The Lost World of Friese-Greene DVD
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Directed by Various (TV)
Produced in 2006
Main Language - ENGLISH
Countries & Regions - British Film
Commissioned following the surprise success of last year's The Lost World of Mitchell & Kenyon, this new three-part BBC-BFI collaboration also features presenter Dan Cruickshank enthusiastically delving into a batch of largely unknown film footage. Most of it comes from The Open Road (1924-26), an unfinished travelogue recording a car journey from Land's End to John O'Groats via Wales and the Lake District. If this sounds less than compelling on paper, it's absolutely riveting on screen, because Claude Friese-Greene shot it using an experimental but surprisingly effective colour process whose commercial failure and associated restoration problems condemned the film to decades in the vaults of the National Film and Television Archive. Finally given a public airing, his painterly compositions bring to life a remote but nonetheless highly recognisable Britain, the passage of time underscored by dissolves to their present-day equivalent. This usually involves landscapes or buildings, but Cruickshank and his researchers have also identified many of the people, some of whom are still alive. Their stories bring the films to vivid life: a Clyde shipyard riveter framed like a Soviet poster would have been a stranger to health and safety regulations, and a Devon farmer swigs cider while the intertitles poke fun at America's Prohibition (a risky tactic given Friese-Greene's target audience and intended backers). The earlier series' jokey dramatisations have been banished this time around: instead, Cruickshank simply repeats the journey in a similar vintage vehicle, constantly feigning surprise at yet another seemingly casual encounter with someone who just happens to be a descendant of one of the film's subjects. It's another delightful blend of film, social and technological history.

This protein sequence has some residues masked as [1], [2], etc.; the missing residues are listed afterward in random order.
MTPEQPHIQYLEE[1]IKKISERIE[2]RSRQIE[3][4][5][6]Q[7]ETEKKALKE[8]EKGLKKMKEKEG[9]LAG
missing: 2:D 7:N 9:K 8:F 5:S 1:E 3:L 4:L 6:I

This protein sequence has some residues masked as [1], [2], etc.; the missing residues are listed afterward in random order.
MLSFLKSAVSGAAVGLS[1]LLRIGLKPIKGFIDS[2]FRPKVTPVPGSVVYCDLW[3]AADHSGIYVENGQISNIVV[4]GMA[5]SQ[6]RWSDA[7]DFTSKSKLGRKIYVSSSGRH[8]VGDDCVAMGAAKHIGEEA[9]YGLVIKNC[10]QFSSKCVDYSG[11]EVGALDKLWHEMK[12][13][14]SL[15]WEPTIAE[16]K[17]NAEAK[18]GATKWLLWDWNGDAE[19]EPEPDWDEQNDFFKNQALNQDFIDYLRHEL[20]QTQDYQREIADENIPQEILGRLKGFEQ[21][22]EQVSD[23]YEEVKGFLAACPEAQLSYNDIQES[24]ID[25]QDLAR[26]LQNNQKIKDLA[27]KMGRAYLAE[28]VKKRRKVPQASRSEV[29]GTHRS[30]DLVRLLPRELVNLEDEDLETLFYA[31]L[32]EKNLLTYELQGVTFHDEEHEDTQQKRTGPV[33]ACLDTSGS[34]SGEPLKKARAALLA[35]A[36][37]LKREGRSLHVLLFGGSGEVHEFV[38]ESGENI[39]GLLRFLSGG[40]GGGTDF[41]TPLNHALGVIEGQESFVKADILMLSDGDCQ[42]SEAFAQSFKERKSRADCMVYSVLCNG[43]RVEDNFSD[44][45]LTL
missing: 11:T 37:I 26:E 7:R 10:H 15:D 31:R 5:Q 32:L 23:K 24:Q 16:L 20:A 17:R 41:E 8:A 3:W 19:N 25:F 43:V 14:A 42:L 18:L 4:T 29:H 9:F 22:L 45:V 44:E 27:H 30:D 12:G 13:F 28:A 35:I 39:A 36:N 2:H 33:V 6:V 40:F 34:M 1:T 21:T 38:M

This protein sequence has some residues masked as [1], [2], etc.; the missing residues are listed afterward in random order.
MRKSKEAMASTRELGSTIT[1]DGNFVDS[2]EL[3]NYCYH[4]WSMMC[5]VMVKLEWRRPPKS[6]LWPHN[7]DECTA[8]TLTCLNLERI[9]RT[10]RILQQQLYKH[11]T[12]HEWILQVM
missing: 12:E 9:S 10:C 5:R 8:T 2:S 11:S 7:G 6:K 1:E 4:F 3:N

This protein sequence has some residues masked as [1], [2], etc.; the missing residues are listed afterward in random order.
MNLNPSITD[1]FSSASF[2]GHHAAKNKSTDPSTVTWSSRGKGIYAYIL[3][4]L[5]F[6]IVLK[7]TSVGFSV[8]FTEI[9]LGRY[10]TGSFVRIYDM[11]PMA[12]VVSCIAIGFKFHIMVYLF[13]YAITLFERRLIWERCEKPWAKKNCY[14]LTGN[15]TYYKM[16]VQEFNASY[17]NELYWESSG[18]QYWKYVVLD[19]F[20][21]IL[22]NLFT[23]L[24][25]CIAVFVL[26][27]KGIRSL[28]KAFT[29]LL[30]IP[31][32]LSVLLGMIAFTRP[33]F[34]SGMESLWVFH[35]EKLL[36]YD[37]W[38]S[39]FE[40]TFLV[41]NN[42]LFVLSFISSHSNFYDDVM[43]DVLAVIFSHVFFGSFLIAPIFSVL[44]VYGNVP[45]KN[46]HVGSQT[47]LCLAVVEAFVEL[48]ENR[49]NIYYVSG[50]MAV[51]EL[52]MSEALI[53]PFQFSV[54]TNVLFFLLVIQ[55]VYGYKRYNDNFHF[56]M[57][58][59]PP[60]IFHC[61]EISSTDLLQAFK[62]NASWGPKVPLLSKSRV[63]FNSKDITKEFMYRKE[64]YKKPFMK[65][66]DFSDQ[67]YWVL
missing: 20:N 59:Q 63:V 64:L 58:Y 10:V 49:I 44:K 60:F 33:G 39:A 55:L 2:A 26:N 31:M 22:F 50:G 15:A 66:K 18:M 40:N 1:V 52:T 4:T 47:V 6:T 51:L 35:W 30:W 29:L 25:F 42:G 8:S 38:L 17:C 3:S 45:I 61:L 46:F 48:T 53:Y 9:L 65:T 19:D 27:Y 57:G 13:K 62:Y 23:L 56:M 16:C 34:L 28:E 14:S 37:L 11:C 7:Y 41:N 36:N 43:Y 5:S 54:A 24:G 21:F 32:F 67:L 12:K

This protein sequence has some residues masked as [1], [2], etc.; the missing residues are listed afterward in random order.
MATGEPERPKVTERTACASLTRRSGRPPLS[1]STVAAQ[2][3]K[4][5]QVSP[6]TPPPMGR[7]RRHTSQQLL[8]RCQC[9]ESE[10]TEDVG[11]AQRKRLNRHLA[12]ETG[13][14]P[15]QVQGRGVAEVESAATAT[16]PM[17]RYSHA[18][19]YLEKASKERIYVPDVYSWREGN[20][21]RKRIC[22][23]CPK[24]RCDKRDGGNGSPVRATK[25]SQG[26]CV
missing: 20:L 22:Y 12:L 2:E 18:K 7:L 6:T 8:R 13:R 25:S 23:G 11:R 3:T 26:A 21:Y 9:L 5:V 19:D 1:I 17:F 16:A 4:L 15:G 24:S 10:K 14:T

Michael Brooke on 1st April 2006
Author of 154 reviews
Dan Cruickshank presents another find of astonishing early film archives, this time a series of films made in 1924-26 by Claude Friese-Greene using an early colour process. The film traces a journey by car from Land's End to John O'Groats and offers an extraordinary vision of Britain in the 1920s in colour.
Length: 177 mins
Aspect ratio: 16:9
Format: DVD Colour
Released: 1st May 2006
Cat No: BFIVD727
- More stories - Cinematographer Jack Cardiff remembers Friese-Green
- extended interviews with those featured in the series, including landscape artist Lamorna Birch and the son of legendary Cardiff footballer Hughie Ferguson.
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